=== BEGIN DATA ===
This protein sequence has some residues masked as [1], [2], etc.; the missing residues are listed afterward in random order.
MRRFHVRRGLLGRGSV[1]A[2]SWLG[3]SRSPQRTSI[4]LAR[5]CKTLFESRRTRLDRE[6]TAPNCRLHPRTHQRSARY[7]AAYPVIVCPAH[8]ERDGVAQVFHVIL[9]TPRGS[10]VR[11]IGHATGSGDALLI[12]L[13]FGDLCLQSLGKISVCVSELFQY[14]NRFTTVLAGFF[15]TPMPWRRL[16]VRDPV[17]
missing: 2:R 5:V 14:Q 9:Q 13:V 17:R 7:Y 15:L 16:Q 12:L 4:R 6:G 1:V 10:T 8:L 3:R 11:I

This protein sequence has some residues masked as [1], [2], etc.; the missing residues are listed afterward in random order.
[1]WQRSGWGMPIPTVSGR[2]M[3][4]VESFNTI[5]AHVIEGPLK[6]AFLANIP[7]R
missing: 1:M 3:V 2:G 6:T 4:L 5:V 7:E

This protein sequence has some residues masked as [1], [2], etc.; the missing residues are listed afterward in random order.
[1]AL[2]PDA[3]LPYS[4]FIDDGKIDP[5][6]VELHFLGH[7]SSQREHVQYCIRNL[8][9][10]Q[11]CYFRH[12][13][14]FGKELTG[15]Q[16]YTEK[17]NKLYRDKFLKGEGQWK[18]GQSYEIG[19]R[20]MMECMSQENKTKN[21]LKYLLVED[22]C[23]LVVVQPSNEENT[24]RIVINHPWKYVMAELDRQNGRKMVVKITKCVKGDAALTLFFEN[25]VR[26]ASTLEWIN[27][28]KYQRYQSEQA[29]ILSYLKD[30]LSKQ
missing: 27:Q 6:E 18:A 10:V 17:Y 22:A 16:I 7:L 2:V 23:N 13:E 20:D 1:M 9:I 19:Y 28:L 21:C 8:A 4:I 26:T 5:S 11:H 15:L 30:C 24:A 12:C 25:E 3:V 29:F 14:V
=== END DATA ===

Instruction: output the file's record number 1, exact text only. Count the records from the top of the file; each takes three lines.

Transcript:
This protein sequence has some residues masked as [1], [2], etc.; the missing residues are listed afterward in random order.
MRRFHVRRGLLGRGSV[1]A[2]SWLG[3]SRSPQRTSI[4]LAR[5]CKTLFESRRTRLDRE[6]TAPNCRLHPRTHQRSARY[7]AAYPVIVCPAH[8]ERDGVAQVFHVIL[9]TPRGS[10]VR[11]IGHATGSGDALLI[12]L[13]FGDLCLQSLGKISVCVSELFQY[14]NRFTTVLAGFF[15]TPMPWRRL[16]VRDPV[17]
missing: 2:R 5:V 14:Q 9:Q 13:V 17:R 7:Y 15:L 16:Q 12:L 4:R 6:G 1:V 10:T 8:L 3:R 11:I